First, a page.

These past few months, I have been working in the Archival Collections Department of the Hagley Library to help with the processing of the Catalyst, Inc. records. Specifically, I am working on the vertical subject file of the Catalyst Information Center. The Information Center served as Catalyst’s own library which kept the vertical subject file, and it has been an archival decision to keep the vertical subject file intact because of its valuable context as a complete archive. Therefore, I am processing the organization’s own vast collection of research materials. There are approximately 110 boxes full of articles, newspaper clippings, scholarly writings, published materials, and even comic strips to be sorted through with a range of topics. Some are serious and speak to issues that still afflict society today such as pay equity, child care, maternity leave, and diversity in the workplace. Others are more surprising subject headings, such as humor and office romance. However, each topic comes together to focus on one major theme: feminism. More specifically, the topics all cover feminism centered on women in the workplace.
It is empowering as a young female in the early stages of my career to see the fostering of positive change for women that has been promoted for decades by Catalyst, Inc. With dates ranging as far back as the 1970s, the vertical subject file compiled by Catalyst exemplifies how feminism has changed, adapted, and become more powerful over time. I am enjoying the chance to see how people have championed advancement for women over time and am proud to be a part of preserving this social change.
When I arrived at Hagley to begin my internship, I was not entirely sure what to expect. I had been told about the size of the collection, but it was not until I stood before the shelves holding Catalyst that I realized how daunting the task would be. However, I have enjoyed the opportunity to immerse myself in a single project. It has allowed me to hone my skills and develop a work-flow. As I processed more boxes, I also learned more about archival best practices as I came across both better-kept files and some not so well off files (think petrified rubber bands, yellowed newspaper, and rusted paperclips). With hundreds, and potentially thousands, of acid-free folders and dozens of pristine tan boxes, I am working to preserve the Catalyst vertical subject file into an organized and coherent whole that will aid researchers for years to come.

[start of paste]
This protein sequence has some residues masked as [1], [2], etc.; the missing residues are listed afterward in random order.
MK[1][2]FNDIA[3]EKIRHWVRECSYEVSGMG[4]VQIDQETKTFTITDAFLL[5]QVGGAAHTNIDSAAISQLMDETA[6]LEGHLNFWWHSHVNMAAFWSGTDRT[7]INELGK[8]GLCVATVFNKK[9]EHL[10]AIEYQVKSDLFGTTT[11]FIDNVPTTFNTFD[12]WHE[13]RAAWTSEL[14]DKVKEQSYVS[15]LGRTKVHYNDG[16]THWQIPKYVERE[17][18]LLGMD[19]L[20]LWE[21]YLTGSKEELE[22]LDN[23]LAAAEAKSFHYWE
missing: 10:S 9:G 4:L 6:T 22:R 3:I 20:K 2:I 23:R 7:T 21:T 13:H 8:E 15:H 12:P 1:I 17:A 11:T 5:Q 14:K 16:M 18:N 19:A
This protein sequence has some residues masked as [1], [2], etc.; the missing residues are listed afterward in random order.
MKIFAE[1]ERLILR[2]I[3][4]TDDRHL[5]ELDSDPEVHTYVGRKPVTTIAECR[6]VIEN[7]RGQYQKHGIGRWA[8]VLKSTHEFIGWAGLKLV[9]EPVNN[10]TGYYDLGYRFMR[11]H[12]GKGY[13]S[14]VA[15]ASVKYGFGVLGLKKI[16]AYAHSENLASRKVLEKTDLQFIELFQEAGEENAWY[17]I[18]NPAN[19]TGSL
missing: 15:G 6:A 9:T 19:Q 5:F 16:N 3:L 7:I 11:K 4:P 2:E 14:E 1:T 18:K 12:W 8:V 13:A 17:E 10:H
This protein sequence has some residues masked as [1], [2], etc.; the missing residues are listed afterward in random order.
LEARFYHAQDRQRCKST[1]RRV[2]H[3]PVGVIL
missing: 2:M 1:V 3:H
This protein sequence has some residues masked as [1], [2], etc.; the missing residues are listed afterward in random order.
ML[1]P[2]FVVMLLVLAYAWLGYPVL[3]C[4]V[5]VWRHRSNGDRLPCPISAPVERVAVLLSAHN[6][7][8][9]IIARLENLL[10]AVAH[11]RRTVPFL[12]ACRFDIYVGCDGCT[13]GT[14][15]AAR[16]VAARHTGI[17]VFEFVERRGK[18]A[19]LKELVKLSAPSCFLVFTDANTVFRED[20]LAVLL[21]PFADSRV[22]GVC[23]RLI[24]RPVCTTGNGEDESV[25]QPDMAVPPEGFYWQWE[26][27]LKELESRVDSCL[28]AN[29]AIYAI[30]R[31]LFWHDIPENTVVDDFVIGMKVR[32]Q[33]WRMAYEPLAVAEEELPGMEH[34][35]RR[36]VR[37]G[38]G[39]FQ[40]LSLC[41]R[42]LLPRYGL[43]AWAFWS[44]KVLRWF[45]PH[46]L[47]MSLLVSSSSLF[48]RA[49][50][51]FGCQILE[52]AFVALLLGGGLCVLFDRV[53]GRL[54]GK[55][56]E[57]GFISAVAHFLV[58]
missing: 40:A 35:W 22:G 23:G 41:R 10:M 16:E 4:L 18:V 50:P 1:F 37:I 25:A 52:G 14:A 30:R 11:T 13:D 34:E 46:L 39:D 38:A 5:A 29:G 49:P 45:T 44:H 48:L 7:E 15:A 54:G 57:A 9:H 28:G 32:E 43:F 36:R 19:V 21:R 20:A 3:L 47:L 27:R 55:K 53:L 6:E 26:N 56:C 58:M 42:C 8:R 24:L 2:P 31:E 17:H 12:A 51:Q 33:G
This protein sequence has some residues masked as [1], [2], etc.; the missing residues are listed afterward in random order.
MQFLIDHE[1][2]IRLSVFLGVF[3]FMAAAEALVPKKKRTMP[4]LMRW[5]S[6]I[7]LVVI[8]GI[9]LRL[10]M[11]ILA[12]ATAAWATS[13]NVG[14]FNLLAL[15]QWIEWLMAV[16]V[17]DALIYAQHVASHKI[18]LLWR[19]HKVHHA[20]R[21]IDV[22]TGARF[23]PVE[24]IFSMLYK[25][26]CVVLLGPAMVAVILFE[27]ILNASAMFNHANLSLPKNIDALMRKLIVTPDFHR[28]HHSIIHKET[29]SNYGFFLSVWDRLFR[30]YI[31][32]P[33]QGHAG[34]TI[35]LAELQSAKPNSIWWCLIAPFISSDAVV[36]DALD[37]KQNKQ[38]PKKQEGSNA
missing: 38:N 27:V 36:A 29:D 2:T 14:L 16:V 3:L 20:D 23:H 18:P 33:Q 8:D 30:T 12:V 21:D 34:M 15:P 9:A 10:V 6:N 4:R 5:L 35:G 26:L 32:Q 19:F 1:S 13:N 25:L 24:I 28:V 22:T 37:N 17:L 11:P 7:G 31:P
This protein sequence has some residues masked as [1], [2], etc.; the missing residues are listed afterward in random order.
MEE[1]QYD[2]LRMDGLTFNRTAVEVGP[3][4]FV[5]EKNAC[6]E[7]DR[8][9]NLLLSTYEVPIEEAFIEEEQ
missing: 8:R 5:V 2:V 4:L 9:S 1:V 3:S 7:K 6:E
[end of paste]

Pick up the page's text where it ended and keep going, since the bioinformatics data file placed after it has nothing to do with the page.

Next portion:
Paige Howarth is a 2020 Archival Collections Intern working on the Catalyst, Inc. records. She previously worked at Hagley as an intern in the Museum Collections Department working with the gun powder can collection. She is a recent graduate of Temple University where she earned her Master’s degree in art history. The Catalyst collection is anticipated to be opened to researchers in 2021.